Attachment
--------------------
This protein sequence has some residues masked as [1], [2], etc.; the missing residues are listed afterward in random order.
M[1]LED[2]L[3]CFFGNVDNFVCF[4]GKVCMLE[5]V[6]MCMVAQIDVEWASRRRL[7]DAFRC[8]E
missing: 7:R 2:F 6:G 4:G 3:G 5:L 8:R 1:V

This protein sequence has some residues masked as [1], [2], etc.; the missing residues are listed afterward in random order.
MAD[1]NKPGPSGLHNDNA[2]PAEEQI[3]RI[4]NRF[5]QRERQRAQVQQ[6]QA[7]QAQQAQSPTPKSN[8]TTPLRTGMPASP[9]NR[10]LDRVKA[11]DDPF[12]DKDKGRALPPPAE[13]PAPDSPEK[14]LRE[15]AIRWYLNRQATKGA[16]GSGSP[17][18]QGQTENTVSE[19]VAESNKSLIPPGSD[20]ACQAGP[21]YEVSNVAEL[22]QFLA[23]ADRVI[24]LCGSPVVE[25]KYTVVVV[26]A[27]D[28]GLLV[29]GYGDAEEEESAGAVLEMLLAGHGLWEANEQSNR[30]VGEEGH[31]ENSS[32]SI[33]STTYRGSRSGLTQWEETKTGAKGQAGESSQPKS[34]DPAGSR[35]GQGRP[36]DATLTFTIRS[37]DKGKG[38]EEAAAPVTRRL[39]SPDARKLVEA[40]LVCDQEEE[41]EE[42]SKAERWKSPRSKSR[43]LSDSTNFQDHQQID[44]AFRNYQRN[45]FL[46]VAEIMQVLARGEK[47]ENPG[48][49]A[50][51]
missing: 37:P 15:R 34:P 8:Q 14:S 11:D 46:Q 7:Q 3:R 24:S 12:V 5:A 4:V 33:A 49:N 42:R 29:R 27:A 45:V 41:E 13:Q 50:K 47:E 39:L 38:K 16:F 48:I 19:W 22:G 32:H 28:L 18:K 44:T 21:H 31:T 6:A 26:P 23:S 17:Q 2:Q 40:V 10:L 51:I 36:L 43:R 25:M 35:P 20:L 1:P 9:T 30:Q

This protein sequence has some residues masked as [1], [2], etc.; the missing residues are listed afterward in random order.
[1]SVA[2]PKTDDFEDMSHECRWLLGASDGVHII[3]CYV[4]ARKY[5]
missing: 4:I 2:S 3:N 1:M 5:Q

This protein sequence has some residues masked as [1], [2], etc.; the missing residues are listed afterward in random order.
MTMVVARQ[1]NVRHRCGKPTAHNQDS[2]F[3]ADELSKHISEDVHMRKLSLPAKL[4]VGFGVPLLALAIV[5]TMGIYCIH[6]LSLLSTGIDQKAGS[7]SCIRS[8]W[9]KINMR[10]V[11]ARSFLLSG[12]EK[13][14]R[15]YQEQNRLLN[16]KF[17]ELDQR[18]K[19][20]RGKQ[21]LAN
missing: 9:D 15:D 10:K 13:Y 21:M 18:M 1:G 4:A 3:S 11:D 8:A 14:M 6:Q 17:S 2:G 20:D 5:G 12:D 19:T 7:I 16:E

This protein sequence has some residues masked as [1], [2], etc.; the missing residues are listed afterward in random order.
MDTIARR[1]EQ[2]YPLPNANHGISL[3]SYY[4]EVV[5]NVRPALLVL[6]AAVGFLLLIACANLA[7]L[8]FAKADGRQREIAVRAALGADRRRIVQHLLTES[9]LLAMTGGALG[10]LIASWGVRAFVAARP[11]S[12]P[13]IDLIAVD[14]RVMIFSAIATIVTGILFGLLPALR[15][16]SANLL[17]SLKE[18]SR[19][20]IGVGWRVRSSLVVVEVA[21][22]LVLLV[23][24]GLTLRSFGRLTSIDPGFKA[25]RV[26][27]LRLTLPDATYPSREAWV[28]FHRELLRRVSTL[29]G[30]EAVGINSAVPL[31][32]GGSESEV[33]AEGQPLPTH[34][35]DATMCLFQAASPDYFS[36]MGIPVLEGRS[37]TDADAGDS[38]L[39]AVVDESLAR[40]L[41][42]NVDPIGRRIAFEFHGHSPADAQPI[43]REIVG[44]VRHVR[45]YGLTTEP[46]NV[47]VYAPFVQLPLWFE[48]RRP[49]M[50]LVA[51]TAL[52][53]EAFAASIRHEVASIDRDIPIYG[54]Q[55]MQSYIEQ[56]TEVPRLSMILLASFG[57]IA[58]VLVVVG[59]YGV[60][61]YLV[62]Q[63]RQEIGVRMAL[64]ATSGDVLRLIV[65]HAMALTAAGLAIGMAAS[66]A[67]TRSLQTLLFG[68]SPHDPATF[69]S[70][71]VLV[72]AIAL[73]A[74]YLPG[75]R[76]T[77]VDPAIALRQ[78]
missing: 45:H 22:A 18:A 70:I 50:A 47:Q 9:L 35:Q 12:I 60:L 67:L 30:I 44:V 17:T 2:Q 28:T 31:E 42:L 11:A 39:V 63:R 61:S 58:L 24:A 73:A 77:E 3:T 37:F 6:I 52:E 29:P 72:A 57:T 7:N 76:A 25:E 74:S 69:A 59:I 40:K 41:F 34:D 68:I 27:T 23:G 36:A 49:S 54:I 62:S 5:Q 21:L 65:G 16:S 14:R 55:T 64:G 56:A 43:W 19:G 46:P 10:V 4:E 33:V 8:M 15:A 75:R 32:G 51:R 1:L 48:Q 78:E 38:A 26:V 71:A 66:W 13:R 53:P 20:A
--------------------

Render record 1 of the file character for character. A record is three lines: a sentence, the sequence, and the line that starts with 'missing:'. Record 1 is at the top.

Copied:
This protein sequence has some residues masked as [1], [2], etc.; the missing residues are listed afterward in random order.
M[1]LED[2]L[3]CFFGNVDNFVCF[4]GKVCMLE[5]V[6]MCMVAQIDVEWASRRRL[7]DAFRC[8]E
missing: 7:R 2:F 6:G 4:G 3:G 5:L 8:R 1:V